INTRODUCTION The North American Free Trade Agreement was initially started with a pact between the United States and Canada in early 1989. Soon there after a pact between the United States, Canada, and Mexico combined to make up the second-largest free trade zone in the world. The largest being the European Economic Area. The pact between the United States, Canada, and Mexico called the North American Free Trade Agreement (NAFTA) started on January 1, 1994 with much opposition here in the United States. Many environmental groups, labor unions, and parts of the United States government had strong feelings both for and against the implementation of NAFTA. This will be the area of discussion for this paper. We will discuss the pros and cons of NAFTA.
EMPLOYMENT Employment is one of the hottest debated topics of NAFTA. There are numerous documented cases of Americans losing their jobs due to the agreement. Manufacturers such as Zenith Television, JVC, and Thompson Consumer Electronics have all closed down American plants and opened new ones in Mexico since NAFTA's inception in 1994.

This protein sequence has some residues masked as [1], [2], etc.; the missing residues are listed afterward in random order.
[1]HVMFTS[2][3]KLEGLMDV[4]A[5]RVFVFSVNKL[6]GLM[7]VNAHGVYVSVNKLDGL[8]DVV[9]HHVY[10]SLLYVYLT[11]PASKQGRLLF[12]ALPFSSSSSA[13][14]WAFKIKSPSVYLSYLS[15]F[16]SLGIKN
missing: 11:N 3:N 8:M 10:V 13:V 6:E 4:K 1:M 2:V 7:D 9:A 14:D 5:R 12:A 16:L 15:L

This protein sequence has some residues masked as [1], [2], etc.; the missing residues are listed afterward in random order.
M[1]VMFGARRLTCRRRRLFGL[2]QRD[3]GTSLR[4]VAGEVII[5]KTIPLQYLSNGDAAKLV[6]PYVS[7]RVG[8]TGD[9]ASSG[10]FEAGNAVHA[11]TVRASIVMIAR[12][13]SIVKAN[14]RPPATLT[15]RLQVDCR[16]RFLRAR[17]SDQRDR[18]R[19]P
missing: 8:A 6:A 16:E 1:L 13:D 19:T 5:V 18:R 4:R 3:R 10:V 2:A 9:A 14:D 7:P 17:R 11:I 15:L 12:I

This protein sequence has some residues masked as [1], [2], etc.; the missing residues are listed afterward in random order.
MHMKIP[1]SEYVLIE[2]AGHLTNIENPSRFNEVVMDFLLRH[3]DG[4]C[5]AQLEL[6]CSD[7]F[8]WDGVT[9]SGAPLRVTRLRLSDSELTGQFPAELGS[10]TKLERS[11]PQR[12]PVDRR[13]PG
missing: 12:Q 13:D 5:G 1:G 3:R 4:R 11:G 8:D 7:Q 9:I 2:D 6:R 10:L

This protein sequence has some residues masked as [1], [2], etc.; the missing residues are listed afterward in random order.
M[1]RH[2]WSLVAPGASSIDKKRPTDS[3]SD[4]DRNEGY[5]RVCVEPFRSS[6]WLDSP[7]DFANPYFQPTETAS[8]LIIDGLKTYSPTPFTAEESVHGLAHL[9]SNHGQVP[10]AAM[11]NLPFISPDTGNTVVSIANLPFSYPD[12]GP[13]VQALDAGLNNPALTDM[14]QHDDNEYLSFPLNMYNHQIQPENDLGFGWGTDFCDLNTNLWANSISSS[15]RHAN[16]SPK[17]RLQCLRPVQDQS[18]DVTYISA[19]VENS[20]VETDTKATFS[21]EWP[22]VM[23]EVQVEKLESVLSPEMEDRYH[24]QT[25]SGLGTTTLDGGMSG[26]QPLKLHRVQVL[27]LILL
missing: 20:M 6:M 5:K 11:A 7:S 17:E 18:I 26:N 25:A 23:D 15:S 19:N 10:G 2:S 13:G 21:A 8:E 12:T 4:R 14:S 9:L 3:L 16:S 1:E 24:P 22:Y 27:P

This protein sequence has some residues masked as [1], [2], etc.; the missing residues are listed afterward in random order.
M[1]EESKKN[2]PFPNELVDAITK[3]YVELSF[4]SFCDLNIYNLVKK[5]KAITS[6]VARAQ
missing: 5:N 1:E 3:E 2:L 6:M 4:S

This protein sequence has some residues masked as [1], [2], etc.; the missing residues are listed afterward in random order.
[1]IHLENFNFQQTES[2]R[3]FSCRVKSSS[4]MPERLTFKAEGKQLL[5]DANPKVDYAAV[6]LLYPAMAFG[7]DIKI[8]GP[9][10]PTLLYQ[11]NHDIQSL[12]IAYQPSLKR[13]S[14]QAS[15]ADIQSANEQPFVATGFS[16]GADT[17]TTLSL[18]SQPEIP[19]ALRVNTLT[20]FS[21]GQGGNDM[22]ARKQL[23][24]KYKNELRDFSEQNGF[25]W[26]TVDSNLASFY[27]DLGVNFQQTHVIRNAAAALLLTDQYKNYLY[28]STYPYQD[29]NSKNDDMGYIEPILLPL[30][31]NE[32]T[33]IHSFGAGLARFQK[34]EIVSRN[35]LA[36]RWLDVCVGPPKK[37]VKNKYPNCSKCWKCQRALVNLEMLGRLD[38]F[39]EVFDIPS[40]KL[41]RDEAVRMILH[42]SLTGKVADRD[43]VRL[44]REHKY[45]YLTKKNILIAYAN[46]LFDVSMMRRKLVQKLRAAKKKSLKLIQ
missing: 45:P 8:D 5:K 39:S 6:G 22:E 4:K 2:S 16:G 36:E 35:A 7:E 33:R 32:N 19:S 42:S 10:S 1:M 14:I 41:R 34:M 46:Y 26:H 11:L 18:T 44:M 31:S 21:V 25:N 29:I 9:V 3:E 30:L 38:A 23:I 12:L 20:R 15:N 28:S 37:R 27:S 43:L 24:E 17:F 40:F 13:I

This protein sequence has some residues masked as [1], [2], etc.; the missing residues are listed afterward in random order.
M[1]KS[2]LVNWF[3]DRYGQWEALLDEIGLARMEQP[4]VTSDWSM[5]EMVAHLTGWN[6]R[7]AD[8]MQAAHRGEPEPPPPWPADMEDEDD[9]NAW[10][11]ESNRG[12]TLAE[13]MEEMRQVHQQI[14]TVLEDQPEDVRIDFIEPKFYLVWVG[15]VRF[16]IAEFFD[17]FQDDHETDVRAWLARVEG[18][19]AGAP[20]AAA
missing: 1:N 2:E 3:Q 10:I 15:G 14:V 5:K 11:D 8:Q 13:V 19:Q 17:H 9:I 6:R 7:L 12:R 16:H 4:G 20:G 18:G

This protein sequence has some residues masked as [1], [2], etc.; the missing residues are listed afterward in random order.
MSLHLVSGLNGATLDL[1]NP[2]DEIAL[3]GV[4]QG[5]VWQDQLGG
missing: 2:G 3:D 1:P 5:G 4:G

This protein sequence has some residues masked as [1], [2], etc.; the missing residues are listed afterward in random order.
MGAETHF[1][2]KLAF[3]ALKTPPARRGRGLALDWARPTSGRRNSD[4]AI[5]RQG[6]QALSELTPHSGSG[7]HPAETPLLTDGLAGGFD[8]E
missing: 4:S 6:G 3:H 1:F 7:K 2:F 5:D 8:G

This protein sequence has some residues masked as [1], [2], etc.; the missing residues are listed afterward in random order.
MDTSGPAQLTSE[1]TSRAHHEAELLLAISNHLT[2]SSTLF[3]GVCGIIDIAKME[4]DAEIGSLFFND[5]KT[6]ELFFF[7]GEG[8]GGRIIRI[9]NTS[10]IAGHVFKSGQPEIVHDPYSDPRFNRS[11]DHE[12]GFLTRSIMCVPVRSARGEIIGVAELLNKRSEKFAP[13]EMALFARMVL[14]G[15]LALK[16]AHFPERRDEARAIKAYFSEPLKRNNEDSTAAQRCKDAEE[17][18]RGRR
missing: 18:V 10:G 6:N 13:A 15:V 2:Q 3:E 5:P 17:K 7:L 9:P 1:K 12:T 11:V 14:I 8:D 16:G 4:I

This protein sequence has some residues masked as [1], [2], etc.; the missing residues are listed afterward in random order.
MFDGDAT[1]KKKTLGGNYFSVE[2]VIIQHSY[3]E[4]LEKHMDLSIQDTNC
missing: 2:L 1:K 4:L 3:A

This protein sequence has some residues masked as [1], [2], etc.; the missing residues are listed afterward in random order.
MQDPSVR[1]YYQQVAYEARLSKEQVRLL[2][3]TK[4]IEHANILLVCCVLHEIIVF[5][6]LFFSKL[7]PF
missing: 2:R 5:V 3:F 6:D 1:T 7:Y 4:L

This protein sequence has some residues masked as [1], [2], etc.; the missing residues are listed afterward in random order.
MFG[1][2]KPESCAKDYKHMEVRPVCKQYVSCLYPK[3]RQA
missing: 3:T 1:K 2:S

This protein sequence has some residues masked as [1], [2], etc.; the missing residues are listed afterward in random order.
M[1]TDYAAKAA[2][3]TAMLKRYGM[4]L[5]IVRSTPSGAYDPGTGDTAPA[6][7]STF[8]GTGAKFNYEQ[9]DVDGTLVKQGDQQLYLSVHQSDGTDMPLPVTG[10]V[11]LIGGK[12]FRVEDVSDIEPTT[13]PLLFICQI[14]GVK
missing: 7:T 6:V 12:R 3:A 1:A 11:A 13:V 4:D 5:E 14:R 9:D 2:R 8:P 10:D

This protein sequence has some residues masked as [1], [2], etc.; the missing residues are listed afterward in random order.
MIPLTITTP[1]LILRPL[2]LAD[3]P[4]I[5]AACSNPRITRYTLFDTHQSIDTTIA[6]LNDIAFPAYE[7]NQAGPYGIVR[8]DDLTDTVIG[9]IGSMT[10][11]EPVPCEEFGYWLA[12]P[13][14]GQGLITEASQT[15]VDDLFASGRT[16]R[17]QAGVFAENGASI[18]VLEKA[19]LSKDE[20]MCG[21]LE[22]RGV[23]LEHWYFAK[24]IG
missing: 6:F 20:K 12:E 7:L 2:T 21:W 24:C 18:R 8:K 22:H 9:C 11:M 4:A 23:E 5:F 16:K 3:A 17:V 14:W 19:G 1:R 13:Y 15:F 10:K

With an estimate of over 350,000 jobs lost in the first three years alone, we can see how this is a delicate subject for those who oppose NAFTA. This along with more and more articles being published about jobs being lost due to NAFTA has led to a very negative public perception of NAFTA. What most people do not understand is that as countries engage in trade and as resources and labor shift from one industry to another some jobs disappear and others are created. For instance, the United States is a leader of importing advanced computer components for some of the world's most advanced computers made here in the USA. Importing low-tech circuit boards to produce higher-tech finished products allows companies to direct labor,